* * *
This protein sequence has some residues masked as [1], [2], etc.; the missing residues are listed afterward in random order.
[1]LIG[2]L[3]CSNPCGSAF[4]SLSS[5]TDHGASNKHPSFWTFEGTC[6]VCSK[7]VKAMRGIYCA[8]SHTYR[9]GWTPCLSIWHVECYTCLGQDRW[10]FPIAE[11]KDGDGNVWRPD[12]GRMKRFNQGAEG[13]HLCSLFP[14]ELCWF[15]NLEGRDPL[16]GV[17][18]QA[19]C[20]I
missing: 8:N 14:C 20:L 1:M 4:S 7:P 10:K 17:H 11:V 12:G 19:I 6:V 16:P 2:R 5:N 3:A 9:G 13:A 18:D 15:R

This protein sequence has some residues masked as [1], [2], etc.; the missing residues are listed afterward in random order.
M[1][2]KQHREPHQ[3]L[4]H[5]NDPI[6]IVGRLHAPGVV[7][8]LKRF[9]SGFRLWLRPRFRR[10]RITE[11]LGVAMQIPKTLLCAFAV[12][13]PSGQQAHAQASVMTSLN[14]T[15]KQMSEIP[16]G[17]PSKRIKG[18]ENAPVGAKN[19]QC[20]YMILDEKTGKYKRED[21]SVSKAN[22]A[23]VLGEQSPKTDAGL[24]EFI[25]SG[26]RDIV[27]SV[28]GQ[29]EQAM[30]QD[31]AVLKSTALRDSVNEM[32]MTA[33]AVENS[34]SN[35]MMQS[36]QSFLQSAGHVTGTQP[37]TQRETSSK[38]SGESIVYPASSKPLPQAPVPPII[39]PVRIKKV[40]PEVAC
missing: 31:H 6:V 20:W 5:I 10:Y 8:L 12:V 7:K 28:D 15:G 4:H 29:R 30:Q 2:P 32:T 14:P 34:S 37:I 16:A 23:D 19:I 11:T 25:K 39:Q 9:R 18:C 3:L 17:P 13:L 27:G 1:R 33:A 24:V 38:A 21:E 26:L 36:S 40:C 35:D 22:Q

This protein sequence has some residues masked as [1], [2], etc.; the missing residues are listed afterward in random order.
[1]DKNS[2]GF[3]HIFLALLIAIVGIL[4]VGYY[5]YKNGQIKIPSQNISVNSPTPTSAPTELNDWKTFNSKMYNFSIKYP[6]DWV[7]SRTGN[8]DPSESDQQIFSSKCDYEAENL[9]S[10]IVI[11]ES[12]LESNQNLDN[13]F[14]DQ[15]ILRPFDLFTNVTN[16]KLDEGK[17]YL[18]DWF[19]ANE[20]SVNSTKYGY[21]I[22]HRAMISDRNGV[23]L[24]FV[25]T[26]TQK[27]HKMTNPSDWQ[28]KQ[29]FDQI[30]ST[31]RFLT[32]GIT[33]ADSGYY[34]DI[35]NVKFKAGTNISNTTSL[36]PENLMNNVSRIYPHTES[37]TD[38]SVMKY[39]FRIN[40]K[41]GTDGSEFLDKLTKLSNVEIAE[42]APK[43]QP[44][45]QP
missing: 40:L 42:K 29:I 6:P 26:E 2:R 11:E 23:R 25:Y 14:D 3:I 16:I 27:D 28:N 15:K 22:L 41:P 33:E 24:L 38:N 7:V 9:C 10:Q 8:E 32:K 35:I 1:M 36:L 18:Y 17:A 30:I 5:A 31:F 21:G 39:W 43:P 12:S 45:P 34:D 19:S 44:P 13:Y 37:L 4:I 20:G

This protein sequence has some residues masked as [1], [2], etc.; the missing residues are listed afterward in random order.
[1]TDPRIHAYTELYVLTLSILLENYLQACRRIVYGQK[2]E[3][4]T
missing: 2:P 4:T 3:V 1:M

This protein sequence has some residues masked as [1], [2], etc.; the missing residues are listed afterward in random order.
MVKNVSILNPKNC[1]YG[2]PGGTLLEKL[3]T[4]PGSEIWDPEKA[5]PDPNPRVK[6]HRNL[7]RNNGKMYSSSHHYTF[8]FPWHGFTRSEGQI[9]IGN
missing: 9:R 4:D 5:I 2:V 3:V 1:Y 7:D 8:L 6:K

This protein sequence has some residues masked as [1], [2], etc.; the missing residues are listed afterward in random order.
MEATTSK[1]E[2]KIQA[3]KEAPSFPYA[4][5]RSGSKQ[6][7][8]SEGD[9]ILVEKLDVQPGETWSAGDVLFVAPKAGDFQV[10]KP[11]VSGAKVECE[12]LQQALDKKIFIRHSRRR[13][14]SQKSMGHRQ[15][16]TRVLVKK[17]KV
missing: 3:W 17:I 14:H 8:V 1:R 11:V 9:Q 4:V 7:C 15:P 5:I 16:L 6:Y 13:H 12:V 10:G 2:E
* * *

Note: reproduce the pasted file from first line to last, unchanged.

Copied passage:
This protein sequence has some residues masked as [1], [2], etc.; the missing residues are listed afterward in random order.
[1]LIG[2]L[3]CSNPCGSAF[4]SLSS[5]TDHGASNKHPSFWTFEGTC[6]VCSK[7]VKAMRGIYCA[8]SHTYR[9]GWTPCLSIWHVECYTCLGQDRW[10]FPIAE[11]KDGDGNVWRPD[12]GRMKRFNQGAEG[13]HLCSLFP[14]ELCWF[15]NLEGRDPL[16]GV[17][18]QA[19]C[20]I
missing: 8:N 14:C 20:L 1:M 4:S 7:P 10:K 17:H 11:V 12:G 19:I 6:V 16:P 2:R 5:N 3:A 9:G 13:A 18:D 15:R

This protein sequence has some residues masked as [1], [2], etc.; the missing residues are listed afterward in random order.
M[1][2]KQHREPHQ[3]L[4]H[5]NDPI[6]IVGRLHAPGVV[7][8]LKRF[9]SGFRLWLRPRFRR[10]RITE[11]LGVAMQIPKTLLCAFAV[12][13]PSGQQAHAQASVMTSLN[14]T[15]KQMSEIP[16]G[17]PSKRIKG[18]ENAPVGAKN[19]QC[20]YMILDEKTGKYKRED[21]SVSKAN[22]A[23]VLGEQSPKTDAGL[24]EFI[25]SG[26]RDIV[27]SV[28]GQ[29]EQAM[30]QD[31]AVLKSTALRDSVNEM[32]MTA[33]AVENS[34]SN[35]MMQS[36]QSFLQSAGHVTGTQP[37]TQRETSSK[38]SGESIVYPASSKPLPQAPVPPII[39]PVRIKKV[40]PEVAC
missing: 31:H 6:V 20:W 5:I 10:Y 8:L 12:V 7:K 28:D 15:G 4:H 29:R 30:Q 2:P 32:T 14:P 34:S 37:I 16:A 23:D 19:I 11:T 25:K 39:Q 9:R 18:C 3:L 17:P 13:L 27:G 1:R 33:A 24:V 38:A 21:E 26:L 36:S 40:C 35:D 22:Q

This protein sequence has some residues masked as [1], [2], etc.; the missing residues are listed afterward in random order.
[1]DKNS[2]GF[3]HIFLALLIAIVGIL[4]VGYY[5]YKNGQIKIPSQNISVNSPTPTSAPTELNDWKTFNSKMYNFSIKYP[6]DWV[7]SRTGN[8]DPSESDQQIFSSKCDYEAENL[9]S[10]IVI[11]ES[12]LESNQNLDN[13]F[14]DQ[15]ILRPFDLFTNVTN[16]KLDEGK[17]YL[18]DWF[19]ANE[20]SVNSTKYGY[21]I[22]HRAMISDRNGV[23]L[24]FV[25]T[26]TQK[27]HKMTNPSDWQ[28]KQ[29]FDQI[30]ST[31]RFLT[32]GIT[33]ADSGYY[34]DI[35]NVKFKAGTNISNTTSL[36]PENLMNNVSRIYPHTES[37]TD[38]SVMKY[39]FRIN[40]K[41]GTDGSEFLDKLTKLSNVEIAE[42]APK[43]QP[44][45]QP
missing: 40:L 42:K 29:I 6:P 26:E 2:R 11:E 23:R 25:Y 14:D 3:I 16:I 27:D 28:N 15:K 22:L 41:P 33:E 24:L 38:N 7:V 9:C 10:Q 8:E 32:K 35:I 1:M 36:L 18:Y 17:A 30:I 5:A 31:F 21:G 39:W 43:P 12:S 45:P 34:D 19:S 44:P 13:Y 37:L 4:I 20:G

This protein sequence has some residues masked as [1], [2], etc.; the missing residues are listed afterward in random order.
[1]TDPRIHAYTELYVLTLSILLENYLQACRRIVYGQK[2]E[3][4]T
missing: 2:P 4:T 3:V 1:M

This protein sequence has some residues masked as [1], [2], etc.; the missing residues are listed afterward in random order.
MVKNVSILNPKNC[1]YG[2]PGGTLLEKL[3]T[4]PGSEIWDPEKA[5]PDPNPRVK[6]HRNL[7]RNNGKMYSSSHHYTF[8]FPWHGFTRSEGQI[9]IGN
missing: 9:R 4:D 5:I 2:V 3:V 1:Y 7:D 8:L 6:K

This protein sequence has some residues masked as [1], [2], etc.; the missing residues are listed afterward in random order.
MEATTSK[1]E[2]KIQA[3]KEAPSFPYA[4][5]RSGSKQ[6][7][8]SEGD[9]ILVEKLDVQPGETWSAGDVLFVAPKAGDFQV[10]KP[11]VSGAKVECE[12]LQQALDKKIFIRHSRRR[13][14]SQKSMGHRQ[15][16]TRVLVKK[17]KV
missing: 3:W 17:I 14:H 8:V 1:R 11:V 9:Q 4:V 7:C 15:P 5:I 16:L 6:Y 13:H 12:V 10:G 2:E